The Ever-Essential Art of Trip-Planning
Outside Magazine, February 1995
The Ever-Essential Art of Trip-Planning
These days, the trickiest parts of your journey often come before you leave home. A stress-reducing guide to getting off on the right boot.
In this era of 60-hour workweeks and credit-card adventuring, outfitters have thankfully micromanaged the details of their trips so well that few decisions are necessary from the moment your 747 touches down. They take care of the hard part, the nitty-gritty details, so that you can taste some of the thrill of an expedition with no more headaches than on any other ambitious
The Big Decision
PICK THE ACTIVITY FIRST. In adventure travel, unlike cultural tours, where you go can be far less important than what you do when you get there. So if an obvious destination doesn’t jump out at you — if you haven’t, say, always been dying to go to Nepal — choose an activity that you either already like or have always had a hankering to try.
AVOID SELF-DELUSION, PART ONE: PHYSICAL FITNESS. Assess your conditioning and capabilities with unblinking objectivity. Not how fit you were back in college. Not how fit you could be in a few months. How fit you are now. If you have any doubt as to whether you’re up for a given trip, call the outfitter. But keep in mind that some companies, loath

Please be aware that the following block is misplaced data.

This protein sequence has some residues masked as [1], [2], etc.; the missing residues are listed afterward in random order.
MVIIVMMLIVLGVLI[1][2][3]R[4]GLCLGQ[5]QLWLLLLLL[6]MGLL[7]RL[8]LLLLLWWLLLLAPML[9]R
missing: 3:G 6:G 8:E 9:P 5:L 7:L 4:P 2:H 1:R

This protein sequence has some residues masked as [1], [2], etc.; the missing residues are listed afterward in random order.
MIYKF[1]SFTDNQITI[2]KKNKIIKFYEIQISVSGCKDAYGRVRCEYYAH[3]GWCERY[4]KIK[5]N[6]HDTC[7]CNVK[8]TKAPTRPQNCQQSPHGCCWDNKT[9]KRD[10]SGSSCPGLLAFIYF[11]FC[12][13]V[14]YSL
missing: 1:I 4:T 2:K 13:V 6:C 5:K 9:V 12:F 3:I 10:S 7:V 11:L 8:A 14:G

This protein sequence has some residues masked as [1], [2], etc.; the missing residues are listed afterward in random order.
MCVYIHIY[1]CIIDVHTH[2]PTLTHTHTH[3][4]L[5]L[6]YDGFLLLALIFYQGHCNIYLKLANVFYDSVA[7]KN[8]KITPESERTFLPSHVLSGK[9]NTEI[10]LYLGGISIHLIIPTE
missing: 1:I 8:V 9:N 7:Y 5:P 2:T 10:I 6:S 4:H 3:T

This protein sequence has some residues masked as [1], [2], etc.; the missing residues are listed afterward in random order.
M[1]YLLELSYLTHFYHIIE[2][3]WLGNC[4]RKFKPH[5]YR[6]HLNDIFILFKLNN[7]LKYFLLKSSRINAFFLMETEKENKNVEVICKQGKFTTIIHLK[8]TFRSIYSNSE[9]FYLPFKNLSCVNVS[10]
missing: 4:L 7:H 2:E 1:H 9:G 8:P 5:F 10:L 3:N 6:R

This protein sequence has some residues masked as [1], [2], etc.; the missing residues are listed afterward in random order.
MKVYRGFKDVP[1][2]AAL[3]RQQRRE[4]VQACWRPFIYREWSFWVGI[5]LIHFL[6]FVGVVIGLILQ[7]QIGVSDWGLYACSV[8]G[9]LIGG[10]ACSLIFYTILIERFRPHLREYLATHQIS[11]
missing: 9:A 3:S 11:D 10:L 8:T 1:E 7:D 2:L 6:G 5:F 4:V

AVOID SELF-DELUSION, PART TWO: MENTAL TOUGHNESS. Does a smelly bathroom turn your stomach? Does being cold and wet ruin your whole day? Everyone has his or her own comfort level, and it’s crucial to match yours with that of your trip. Try to gauge how flexible, stoic, and good-humored you are in the face of deprivation, adversity, and odor, and choose accordingly.
REQUEST DETAILED ITINERARIES. For many of the trips, we’ve listed multiple outfitters. Each is a capable company, and you shouldn’t go wrong with any of them. But similar-sounding trips can vary greatly, so take some time to pore over the schedules of each, looking for the subtle differences (local guides in each region, earlier starts each morning) as well as glaring ones
ASK WHETHER THE OUTFITTER RUNS ITS OWN TRIPS. Brokers may offer lower prices, but full-service companies typically provide their own guides, hotels in the staging city, and thorough pre-trip information, all of which leads to tighter quality control. (Profiles of trip leaders in the catalog are usually a tipoff that the company runs its own trips.) Ask for the phone numbers of